Some workers in California and elsewhere file workers' compensation claims for non-existing or exaggerated injuries. Working another job or starting a small business while also receiving benefits checks may help resolve anybody's financial problems. However, the business at which the alleged injuries were suffered will have to pay increased insurance premiums. For this reason, company owners may benefit from exploring the ways in which employee fraud can be prevented.
A woman in another state recently pleaded guilty to defrauding the workers' compensation insurance system. According to court documents, it was determined that the woman worked at two jobs while also receiving temporary total disability benefits. She received a 180-day jail sentence that was suspended for five years of community control. Restitution of $4,639.75 must be paid as a condition of the suspended sentence.
Misrepresentation of injuries is a common way of committing workers' compensation fraud. Some workers exaggerate the severity of injuries, and others claim benefits for injuries that are not work-related. Some workers then claim temporary or permanent disability, only to allow them time to obtain other sources of income in addition to benefits payments. It is not uncommon for workers to be observed taking part in sports activities or other actions while they pretend to be unable to work.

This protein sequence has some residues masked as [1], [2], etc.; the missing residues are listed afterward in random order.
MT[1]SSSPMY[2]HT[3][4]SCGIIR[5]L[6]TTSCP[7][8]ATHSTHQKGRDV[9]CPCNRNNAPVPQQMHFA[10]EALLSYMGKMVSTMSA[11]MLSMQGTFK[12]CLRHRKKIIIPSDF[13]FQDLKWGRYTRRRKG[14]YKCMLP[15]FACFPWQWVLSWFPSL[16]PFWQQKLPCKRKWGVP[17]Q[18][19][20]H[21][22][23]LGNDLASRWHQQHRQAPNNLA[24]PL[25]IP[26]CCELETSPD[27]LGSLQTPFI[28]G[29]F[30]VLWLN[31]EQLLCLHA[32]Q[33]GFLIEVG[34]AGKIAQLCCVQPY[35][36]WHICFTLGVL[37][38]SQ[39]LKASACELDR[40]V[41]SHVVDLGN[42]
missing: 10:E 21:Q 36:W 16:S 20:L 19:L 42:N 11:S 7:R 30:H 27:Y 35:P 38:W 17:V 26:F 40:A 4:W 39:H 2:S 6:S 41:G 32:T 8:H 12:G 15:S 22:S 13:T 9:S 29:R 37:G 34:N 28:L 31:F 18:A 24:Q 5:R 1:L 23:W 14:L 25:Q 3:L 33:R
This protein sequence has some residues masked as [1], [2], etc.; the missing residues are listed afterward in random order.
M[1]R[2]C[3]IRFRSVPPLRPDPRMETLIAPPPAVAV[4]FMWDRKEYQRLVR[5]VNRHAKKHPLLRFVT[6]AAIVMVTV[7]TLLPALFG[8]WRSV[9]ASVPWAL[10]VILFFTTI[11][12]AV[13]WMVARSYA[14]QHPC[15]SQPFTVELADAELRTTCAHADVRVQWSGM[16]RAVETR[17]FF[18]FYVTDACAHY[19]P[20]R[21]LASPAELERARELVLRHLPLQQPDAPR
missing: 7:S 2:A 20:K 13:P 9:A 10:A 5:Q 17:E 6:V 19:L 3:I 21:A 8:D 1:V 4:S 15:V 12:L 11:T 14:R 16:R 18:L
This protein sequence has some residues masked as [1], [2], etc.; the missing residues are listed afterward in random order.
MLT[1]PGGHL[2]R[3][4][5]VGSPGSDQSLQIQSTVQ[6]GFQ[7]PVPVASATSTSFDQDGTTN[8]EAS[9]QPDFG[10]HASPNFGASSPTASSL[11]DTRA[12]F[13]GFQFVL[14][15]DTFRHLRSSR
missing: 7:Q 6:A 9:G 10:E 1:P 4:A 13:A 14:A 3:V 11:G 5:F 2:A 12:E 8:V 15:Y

In cases of such employee fraud in California, criminal charges may be filed. Convictions can have devastating consequences, often including orders of restitution. An experienced employer defense attorney can educate employers on how fraudulent claims can impact the company's insurance premiums. When fraud is suspected, a lawyer can assist in investigating the validity of the injury claims and taking legal action against employee fraud.
Source: workerscompensation.com, "Ohio Woman Guilty of Fraud, Ordered to Repay More Than $4K", Feb. 7, 2016